Most laptops are not made to be serviced by the end-users or expanded. In the part of the world where I live, I still have a “warranty void” sticker if I open my laptop to add an M.2 SSD. There are very few laptops with full documentation and whose companies encourage users to update and modify the hardware.
Olimex TERES-I and MNT Reform 2 open-source hardware laptops do offer modularity, customization, and repairability, but they are based on low-power Arm processors and cater to a rather niche market. However, a new company called Framework is preparing to launch a modular laptop that is easily upgradeable and repairable with a more powerful set of features.
The Framework laptop is offered with a choice of 11th generation Intel Tiger Lake Core processor, up to 64GB RAM, up to 4TB SSD storage, a 13.5-inch display, a Full HD webcam, a 55Wh battery, and weight less than 1.3kg with a thickness of 15.85 mm.
Each laptop will also come with four bays compatible with the Framework Expansion Card system lets you select the ports via exchangeable USB-C modules offering USB-C, USB-A, HDMI, DisplayPort, MicroSD, “ultra-fast storage”, and more with a thicker USB to Gigabit Ethernet module also is the works.
You’ll also be able to replace the usual storage, memory, and WiFi module, as well as the entire mainboard to upgrade to a faster processor, the battery, screen, and keyboard. Laptops are not usually relying on socketed processors, so the complete motherboard must be changed. Each part will have a QR code that takes you to the relevant documentation on the company’s website. Framework will also release specifications and reference designs for the Expansion Card system under a permissive license to let the community design and sell their own expansion cards.
The Framework Laptop is offered with pre-configured models running Windows 10 Home or Pro, but the company also designed the Framework Laptop DIY Edition sold as a kit to let people customize and assemble the laptop themself and install Windows or a Linux distribution. All models will come with a screwdriver for assembly, upgrades, and/or repairs.
Current options available for pre-order include:
- $799 and up DIY Edition with an Intel Core i5-1135G7 processor, no memory, no storage by default. But this is configurable.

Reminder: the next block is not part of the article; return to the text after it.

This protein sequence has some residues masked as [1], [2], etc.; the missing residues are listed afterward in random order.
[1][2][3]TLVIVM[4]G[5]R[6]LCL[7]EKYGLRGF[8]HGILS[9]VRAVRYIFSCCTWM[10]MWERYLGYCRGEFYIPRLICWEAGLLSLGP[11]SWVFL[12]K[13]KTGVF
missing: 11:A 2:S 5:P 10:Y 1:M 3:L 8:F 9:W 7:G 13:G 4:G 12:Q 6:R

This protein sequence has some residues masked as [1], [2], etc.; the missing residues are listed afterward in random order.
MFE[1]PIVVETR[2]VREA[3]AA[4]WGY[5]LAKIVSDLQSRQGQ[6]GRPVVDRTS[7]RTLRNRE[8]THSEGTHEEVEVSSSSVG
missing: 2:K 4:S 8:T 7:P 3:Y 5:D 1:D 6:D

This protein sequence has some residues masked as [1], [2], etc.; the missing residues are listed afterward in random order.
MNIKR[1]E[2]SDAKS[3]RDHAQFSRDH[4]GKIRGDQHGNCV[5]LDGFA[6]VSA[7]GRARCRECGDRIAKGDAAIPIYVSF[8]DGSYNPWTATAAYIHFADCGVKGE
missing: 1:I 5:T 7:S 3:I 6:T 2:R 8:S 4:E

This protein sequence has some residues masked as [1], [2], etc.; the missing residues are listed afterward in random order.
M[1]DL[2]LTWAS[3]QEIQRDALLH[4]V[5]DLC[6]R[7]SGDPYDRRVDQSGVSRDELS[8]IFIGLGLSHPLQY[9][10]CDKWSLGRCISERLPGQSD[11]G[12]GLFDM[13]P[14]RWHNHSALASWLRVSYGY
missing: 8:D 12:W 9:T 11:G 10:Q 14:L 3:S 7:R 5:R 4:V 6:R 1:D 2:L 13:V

- $999 Base Edition with an Intel Core i5-1135G7, 8GB memory, 256GB Storage, WiFi 6, and Windows 10 Home
- $1,399 Performance Edition with an Intel Core i7-1165G7, 16GB memory, 512GB storage, WiFi 6, and Windows 10 Home
- $1,999 Professional Edition with an Intel Core i7-1185G7, 32GB memory, 1TB storage, WiFi 6 with vPro, and Windows 10 Pro
As expected the price of the modular laptop is a bit on the high side, but flexibility comes at a cost. Shipping is scheduled for this summer, and right now buyers just need to leave a $100 refundable deposit first. You can pre-order on Frame.work website.
[Update: Initially posted on February 26, 2021, and updated on May 14, 2021 for pre-orders with pricing information]
Jean-Luc started CNX Software in 2010 as a part-time endeavor, before quitting his job as a software engineering manager, and starting to write daily news, and reviews full time later in 2011.
8 Replies to “Framework Laptop upgradable, repairable & modular laptop pre-orders opened for $799 and up”
Great, a modular laptop that you can tailor yourself. If only I could remove that huge touchpad to place a much small one with 3 real buttons!
Great concept but as always, it depends on cost and execution.
“it should be quite pricier than standard models that benefit from high volume production and aren’t serviceable by most users.”
The real deal would be in making this affordable to cater to (and hence capture) a larger market. Hope they price it right.
So just like any enterprise laptop.
Nice idea, but all of these modular devices seem to fail before they get to release any upgrades modules etc,the only way modular stuff could work is if big vendors get behind it.
You can upgrade Latitudes and Elite books, but only battery, memory and storage really make sense. The chassis and display tend to be fine after six years, so it is a shame to replace them. On the other hand you get a functional laptop for the kids so the overall life is about 10 years.
Ruggerized tablets usually use pogo-pins for additional components to be screwed to them – like various scanners or additional I/O. Hard screwed makes it rigid and reliable.
Those I/O USB/Video “boxes” they slide to the side of the laptop don’t scream “rigid” and IMHO there is limited value in such sudo-customization of USB connectors and display output. There is more value in customizing insides like storage. cellular connectivity etc.
Nifty idea to be supported !
More integration into the SoC. A laptop consist of 4 or 5 parts:
Mainboard – Battery – Input (Keyboard + Touchpad) – Display – Shell/Case.